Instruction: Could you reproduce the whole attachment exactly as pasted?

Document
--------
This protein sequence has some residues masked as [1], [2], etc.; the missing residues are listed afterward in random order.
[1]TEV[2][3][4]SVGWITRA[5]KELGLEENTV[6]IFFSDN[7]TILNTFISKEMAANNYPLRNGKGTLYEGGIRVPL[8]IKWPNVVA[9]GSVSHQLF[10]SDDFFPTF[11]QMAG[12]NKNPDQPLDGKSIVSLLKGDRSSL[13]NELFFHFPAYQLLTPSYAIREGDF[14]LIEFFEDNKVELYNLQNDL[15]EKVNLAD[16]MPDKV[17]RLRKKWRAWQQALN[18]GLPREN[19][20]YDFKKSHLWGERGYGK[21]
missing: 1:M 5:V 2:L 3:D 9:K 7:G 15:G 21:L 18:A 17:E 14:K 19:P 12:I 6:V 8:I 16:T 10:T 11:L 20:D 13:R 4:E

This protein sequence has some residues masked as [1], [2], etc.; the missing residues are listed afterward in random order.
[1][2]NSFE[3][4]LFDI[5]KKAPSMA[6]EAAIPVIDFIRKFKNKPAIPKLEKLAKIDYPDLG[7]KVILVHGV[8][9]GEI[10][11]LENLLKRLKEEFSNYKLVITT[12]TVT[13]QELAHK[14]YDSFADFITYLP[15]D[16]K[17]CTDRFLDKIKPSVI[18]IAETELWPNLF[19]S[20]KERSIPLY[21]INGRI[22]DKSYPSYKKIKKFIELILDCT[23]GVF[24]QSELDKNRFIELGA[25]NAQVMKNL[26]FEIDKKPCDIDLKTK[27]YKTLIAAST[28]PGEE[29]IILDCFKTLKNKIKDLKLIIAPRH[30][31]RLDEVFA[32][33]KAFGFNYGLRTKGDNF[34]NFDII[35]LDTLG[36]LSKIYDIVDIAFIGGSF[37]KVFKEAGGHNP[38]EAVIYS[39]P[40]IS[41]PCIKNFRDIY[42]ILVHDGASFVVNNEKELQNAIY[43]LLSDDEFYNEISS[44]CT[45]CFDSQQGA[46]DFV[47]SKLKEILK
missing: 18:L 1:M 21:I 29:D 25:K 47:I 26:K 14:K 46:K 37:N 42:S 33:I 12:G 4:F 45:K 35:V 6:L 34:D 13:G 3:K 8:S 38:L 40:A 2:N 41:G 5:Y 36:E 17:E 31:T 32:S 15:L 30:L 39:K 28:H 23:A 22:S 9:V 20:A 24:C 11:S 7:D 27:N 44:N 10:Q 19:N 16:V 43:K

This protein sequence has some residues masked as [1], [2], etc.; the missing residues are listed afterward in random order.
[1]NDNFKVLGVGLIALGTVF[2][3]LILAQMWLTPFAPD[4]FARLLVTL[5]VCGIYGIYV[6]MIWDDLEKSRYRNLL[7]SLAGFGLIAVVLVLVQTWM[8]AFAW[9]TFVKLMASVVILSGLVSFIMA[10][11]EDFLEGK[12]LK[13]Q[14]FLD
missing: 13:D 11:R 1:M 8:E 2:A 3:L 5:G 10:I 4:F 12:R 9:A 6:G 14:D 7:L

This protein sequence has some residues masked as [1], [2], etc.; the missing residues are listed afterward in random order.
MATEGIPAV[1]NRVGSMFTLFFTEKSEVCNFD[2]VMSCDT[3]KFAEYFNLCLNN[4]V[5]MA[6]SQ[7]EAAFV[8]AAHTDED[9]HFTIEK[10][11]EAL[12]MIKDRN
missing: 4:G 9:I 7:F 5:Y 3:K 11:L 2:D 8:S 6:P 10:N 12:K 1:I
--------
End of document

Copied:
This protein sequence has some residues masked as [1], [2], etc.; the missing residues are listed afterward in random order.
[1]TEV[2][3][4]SVGWITRA[5]KELGLEENTV[6]IFFSDN[7]TILNTFISKEMAANNYPLRNGKGTLYEGGIRVPL[8]IKWPNVVA[9]GSVSHQLF[10]SDDFFPTF[11]QMAG[12]NKNPDQPLDGKSIVSLLKGDRSSL[13]NELFFHFPAYQLLTPSYAIREGDF[14]LIEFFEDNKVELYNLQNDL[15]EKVNLAD[16]MPDKV[17]RLRKKWRAWQQALN[18]GLPREN[19][20]YDFKKSHLWGERGYGK[21]
missing: 1:M 5:V 2:L 3:D 9:K 7:G 15:G 21:L 18:A 17:E 14:K 19:P 12:I 6:V 8:I 16:T 10:T 11:L 20:D 13:R 4:E

This protein sequence has some residues masked as [1], [2], etc.; the missing residues are listed afterward in random order.
[1][2]NSFE[3][4]LFDI[5]KKAPSMA[6]EAAIPVIDFIRKFKNKPAIPKLEKLAKIDYPDLG[7]KVILVHGV[8][9]GEI[10][11]LENLLKRLKEEFSNYKLVITT[12]TVT[13]QELAHK[14]YDSFADFITYLP[15]D[16]K[17]CTDRFLDKIKPSVI[18]IAETELWPNLF[19]S[20]KERSIPLY[21]INGRI[22]DKSYPSYKKIKKFIELILDCT[23]GVF[24]QSELDKNRFIELGA[25]NAQVMKNL[26]FEIDKKPCDIDLKTK[27]YKTLIAAST[28]PGEE[29]IILDCFKTLKNKIKDLKLIIAPRH[30][31]RLDEVFA[32][33]KAFGFNYGLRTKGDNF[34]NFDII[35]LDTLG[36]LSKIYDIVDIAFIGGSF[37]KVFKEAGGHNP[38]EAVIYS[39]P[40]IS[41]PCIKNFRDIY[42]ILVHDGASFVVNNEKELQNAIY[43]LLSDDEFYNEISS[44]CT[45]CFDSQQGA[46]DFV[47]SKLKEILK
missing: 18:L 1:M 21:I 29:D 25:K 47:I 26:K 14:K 46:K 37:N 42:S 33:I 12:G 4:F 45:K 35:V 6:L 34:D 13:G 3:K 8:S 38:L 40:A 2:N 41:G 5:Y 36:E 17:E 31:T 32:S 15:L 30:L 39:K 28:H 23:A 22:S 9:V 20:A 24:C 11:S 7:D 27:N 44:N 10:Q 19:N 16:V 43:K

This protein sequence has some residues masked as [1], [2], etc.; the missing residues are listed afterward in random order.
[1]NDNFKVLGVGLIALGTVF[2][3]LILAQMWLTPFAPD[4]FARLLVTL[5]VCGIYGIYV[6]MIWDDLEKSRYRNLL[7]SLAGFGLIAVVLVLVQTWM[8]AFAW[9]TFVKLMASVVILSGLVSFIMA[10][11]EDFLEGK[12]LK[13]Q[14]FLD
missing: 13:D 11:R 1:M 8:E 2:A 3:L 5:G 10:I 4:F 12:R 9:A 6:G 14:D 7:L

This protein sequence has some residues masked as [1], [2], etc.; the missing residues are listed afterward in random order.
MATEGIPAV[1]NRVGSMFTLFFTEKSEVCNFD[2]VMSCDT[3]KFAEYFNLCLNN[4]V[5]MA[6]SQ[7]EAAFV[8]AAHTDED[9]HFTIEK[10][11]EAL[12]MIKDRN
missing: 4:G 9:I 7:F 5:Y 3:K 11:L 2:D 8:S 6:P 10:N 12:K 1:I